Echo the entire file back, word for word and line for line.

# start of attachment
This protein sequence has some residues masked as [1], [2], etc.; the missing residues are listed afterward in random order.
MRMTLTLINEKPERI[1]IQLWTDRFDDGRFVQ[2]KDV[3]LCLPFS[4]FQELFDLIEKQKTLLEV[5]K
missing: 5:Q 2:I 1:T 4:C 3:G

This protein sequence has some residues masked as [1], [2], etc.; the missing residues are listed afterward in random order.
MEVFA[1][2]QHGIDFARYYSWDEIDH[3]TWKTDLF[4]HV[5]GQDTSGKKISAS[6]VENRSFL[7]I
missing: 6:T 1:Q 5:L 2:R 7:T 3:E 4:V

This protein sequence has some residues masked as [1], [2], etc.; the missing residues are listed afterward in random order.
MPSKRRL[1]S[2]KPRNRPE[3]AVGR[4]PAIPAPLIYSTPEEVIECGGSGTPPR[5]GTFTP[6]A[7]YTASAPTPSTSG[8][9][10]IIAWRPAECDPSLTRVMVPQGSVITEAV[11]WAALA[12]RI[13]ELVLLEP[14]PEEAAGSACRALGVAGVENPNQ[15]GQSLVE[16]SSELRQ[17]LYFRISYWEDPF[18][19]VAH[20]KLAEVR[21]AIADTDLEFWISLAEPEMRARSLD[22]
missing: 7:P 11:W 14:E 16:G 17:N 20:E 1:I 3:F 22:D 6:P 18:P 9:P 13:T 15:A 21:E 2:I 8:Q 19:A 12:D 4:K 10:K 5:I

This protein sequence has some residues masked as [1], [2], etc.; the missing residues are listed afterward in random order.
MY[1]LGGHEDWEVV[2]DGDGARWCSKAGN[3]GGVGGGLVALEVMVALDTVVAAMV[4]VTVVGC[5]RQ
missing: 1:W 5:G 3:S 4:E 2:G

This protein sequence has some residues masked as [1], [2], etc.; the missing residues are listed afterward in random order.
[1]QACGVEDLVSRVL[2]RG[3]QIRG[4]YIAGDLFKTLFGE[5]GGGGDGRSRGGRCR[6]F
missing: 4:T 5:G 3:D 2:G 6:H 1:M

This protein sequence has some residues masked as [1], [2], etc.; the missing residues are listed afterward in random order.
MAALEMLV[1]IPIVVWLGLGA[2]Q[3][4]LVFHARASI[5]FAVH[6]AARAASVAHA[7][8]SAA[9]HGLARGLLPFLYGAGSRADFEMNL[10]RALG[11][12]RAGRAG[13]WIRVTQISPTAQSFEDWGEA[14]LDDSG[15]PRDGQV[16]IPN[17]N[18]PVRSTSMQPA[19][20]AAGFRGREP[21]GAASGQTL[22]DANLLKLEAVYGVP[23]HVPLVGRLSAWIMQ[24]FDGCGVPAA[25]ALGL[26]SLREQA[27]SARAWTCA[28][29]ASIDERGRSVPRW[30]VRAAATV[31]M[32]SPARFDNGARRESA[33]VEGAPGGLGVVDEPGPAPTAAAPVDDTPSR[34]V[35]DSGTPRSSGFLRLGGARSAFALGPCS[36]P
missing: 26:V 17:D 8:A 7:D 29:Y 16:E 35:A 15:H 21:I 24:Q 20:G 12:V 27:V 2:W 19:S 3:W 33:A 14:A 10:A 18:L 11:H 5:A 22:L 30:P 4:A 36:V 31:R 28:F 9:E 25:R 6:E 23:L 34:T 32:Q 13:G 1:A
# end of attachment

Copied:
This protein sequence has some residues masked as [1], [2], etc.; the missing residues are listed afterward in random order.
MRMTLTLINEKPERI[1]IQLWTDRFDDGRFVQ[2]KDV[3]LCLPFS[4]FQELFDLIEKQKTLLEV[5]K
missing: 5:Q 2:I 1:T 4:C 3:G

This protein sequence has some residues masked as [1], [2], etc.; the missing residues are listed afterward in random order.
MEVFA[1][2]QHGIDFARYYSWDEIDH[3]TWKTDLF[4]HV[5]GQDTSGKKISAS[6]VENRSFL[7]I
missing: 6:T 1:Q 5:L 2:R 7:T 3:E 4:V

This protein sequence has some residues masked as [1], [2], etc.; the missing residues are listed afterward in random order.
MPSKRRL[1]S[2]KPRNRPE[3]AVGR[4]PAIPAPLIYSTPEEVIECGGSGTPPR[5]GTFTP[6]A[7]YTASAPTPSTSG[8][9][10]IIAWRPAECDPSLTRVMVPQGSVITEAV[11]WAALA[12]RI[13]ELVLLEP[14]PEEAAGSACRALGVAGVENPNQ[15]GQSLVE[16]SSELRQ[17]LYFRISYWEDPF[18][19]VAH[20]KLAEVR[21]AIADTDLEFWISLAEPEMRARSLD[22]
missing: 7:P 11:W 14:E 16:G 17:N 20:E 1:I 3:F 22:D 6:P 18:P 9:P 13:T 15:A 21:E 2:I 8:Q 19:A 12:D 4:K 10:K 5:I

This protein sequence has some residues masked as [1], [2], etc.; the missing residues are listed afterward in random order.
MY[1]LGGHEDWEVV[2]DGDGARWCSKAGN[3]GGVGGGLVALEVMVALDTVVAAMV[4]VTVVGC[5]RQ
missing: 1:W 5:G 3:S 4:E 2:G

This protein sequence has some residues masked as [1], [2], etc.; the missing residues are listed afterward in random order.
[1]QACGVEDLVSRVL[2]RG[3]QIRG[4]YIAGDLFKTLFGE[5]GGGGDGRSRGGRCR[6]F
missing: 4:T 5:G 3:D 2:G 6:H 1:M

This protein sequence has some residues masked as [1], [2], etc.; the missing residues are listed afterward in random order.
MAALEMLV[1]IPIVVWLGLGA[2]Q[3][4]LVFHARASI[5]FAVH[6]AARAASVAHA[7][8]SAA[9]HGLARGLLPFLYGAGSRADFEMNL[10]RALG[11][12]RAGRAG[13]WIRVTQISPTAQSFEDWGEA[14]LDDSG[15]PRDGQV[16]IPN[17]N[18]PVRSTSMQPA[19][20]AAGFRGREP[21]GAASGQTL[22]DANLLKLEAVYGVP[23]HVPLVGRLSAWIMQ[24]FDGCGVPAA[25]ALGL[26]SLREQA[27]SARAWTCA[28][29]ASIDERGRSVPRW[30]VRAAATV[31]M[32]SPARFDNGARRESA[33]VEGAPGGLGVVDEPGPAPTAAAPVDDTPSR[34]V[35]DSGTPRSSGFLRLGGARSAFALGPCS[36]P
missing: 26:V 17:D 8:A 7:D 29:Y 16:E 35:A 15:H 21:I 24:Q 20:G 12:V 27:V 2:W 19:S 3:W 33:A 14:A 10:A 18:L 11:H 5:A 22:L 30:P 4:A 36:V 31:R 28:F 9:E 25:R 6:E 23:L 34:T 32:Q 13:G 1:A